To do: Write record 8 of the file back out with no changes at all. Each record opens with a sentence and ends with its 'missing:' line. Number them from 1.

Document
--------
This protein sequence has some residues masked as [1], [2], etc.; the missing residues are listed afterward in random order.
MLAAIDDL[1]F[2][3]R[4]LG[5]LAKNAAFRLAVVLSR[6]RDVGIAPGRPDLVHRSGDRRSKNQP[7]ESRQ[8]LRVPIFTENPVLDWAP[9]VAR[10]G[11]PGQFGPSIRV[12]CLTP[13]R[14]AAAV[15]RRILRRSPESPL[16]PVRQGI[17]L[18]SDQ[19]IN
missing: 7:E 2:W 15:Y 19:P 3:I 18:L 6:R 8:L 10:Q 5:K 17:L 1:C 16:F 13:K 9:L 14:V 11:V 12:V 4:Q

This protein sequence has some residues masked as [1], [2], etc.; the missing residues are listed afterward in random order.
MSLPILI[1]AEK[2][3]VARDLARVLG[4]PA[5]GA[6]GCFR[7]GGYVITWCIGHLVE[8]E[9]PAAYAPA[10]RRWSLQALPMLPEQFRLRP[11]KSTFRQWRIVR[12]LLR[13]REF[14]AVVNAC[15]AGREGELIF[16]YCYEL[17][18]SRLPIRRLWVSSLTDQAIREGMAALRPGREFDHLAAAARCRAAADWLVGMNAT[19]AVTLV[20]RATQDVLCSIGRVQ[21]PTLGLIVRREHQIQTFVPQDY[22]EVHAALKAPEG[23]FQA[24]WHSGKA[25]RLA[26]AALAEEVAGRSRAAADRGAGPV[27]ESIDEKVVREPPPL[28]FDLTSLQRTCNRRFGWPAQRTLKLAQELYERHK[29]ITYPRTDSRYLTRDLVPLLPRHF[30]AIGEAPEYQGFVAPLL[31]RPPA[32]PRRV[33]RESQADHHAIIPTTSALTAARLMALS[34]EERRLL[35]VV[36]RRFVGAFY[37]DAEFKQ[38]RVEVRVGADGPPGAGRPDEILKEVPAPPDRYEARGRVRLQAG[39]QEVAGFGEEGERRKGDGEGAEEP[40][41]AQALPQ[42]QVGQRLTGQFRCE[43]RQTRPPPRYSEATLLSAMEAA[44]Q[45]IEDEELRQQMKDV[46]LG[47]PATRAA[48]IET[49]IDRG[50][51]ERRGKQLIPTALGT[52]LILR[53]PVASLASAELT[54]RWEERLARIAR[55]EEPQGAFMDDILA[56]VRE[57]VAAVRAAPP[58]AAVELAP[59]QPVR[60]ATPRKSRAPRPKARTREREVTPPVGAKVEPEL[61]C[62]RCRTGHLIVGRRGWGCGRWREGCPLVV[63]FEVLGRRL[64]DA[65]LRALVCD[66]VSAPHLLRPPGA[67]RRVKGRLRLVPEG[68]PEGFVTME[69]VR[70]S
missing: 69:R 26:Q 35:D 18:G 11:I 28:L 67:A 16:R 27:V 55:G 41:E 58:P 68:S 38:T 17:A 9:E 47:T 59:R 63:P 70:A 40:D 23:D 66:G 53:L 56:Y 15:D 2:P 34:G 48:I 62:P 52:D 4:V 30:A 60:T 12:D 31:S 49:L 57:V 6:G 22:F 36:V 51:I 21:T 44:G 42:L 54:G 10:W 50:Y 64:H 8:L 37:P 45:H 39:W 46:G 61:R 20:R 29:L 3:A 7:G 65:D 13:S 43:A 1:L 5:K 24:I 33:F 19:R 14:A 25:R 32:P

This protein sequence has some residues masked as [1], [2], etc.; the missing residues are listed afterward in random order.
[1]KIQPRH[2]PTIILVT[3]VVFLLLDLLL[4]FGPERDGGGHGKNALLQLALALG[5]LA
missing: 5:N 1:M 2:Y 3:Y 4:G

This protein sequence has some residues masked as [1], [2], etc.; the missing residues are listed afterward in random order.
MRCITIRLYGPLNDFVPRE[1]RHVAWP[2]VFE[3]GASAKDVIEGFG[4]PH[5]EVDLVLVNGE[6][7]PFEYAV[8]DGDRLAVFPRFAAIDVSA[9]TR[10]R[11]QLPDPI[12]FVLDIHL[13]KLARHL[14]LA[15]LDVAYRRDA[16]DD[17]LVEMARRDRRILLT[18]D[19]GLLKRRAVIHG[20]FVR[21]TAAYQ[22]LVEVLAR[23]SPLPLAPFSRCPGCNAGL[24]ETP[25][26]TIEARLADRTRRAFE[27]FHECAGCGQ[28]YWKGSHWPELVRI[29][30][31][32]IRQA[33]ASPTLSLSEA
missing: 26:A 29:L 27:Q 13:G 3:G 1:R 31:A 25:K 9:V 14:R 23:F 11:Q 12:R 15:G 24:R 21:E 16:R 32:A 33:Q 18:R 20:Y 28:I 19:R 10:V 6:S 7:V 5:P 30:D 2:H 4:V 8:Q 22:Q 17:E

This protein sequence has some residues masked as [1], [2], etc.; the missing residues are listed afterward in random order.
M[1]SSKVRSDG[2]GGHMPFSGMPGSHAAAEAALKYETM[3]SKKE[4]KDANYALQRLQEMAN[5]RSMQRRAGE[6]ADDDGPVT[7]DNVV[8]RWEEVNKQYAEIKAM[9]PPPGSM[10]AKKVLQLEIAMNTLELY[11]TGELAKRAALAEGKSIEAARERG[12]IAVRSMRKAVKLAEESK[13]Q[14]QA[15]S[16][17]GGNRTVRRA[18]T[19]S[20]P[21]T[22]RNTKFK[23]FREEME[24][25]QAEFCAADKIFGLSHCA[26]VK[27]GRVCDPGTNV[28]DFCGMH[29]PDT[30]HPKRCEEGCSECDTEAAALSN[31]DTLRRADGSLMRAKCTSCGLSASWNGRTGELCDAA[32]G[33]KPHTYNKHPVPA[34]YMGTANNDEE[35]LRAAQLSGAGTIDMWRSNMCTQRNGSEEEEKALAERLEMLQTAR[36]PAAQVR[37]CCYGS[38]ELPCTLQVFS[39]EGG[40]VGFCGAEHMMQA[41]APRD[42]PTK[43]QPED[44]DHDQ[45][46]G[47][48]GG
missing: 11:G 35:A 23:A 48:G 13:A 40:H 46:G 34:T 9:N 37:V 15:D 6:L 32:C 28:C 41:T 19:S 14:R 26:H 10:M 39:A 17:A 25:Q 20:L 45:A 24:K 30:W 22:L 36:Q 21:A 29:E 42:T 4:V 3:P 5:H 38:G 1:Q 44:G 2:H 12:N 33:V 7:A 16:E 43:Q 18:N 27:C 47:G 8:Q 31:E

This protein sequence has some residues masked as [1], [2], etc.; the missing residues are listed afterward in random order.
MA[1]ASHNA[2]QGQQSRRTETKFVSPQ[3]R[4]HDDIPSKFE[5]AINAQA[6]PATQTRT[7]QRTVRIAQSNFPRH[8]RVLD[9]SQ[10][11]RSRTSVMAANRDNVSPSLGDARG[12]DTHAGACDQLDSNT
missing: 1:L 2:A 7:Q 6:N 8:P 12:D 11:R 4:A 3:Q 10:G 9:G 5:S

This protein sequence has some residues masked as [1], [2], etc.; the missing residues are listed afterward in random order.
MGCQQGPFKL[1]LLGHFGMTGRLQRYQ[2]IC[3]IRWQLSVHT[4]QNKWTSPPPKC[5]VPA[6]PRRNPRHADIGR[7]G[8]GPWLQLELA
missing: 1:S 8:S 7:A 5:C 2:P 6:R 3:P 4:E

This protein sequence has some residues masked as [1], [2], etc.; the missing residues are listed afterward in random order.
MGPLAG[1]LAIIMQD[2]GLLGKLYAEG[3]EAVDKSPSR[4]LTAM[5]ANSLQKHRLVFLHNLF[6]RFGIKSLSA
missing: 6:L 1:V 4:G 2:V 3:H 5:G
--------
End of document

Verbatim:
This protein sequence has some residues masked as [1], [2], etc.; the missing residues are listed afterward in random order.
MGPLAG[1]LAIIMQD[2]GLLGKLYAEG[3]EAVDKSPSR[4]LTAM[5]ANSLQKHRLVFLHNLF[6]RFGIKSLSA
missing: 6:L 1:V 4:G 2:V 3:H 5:G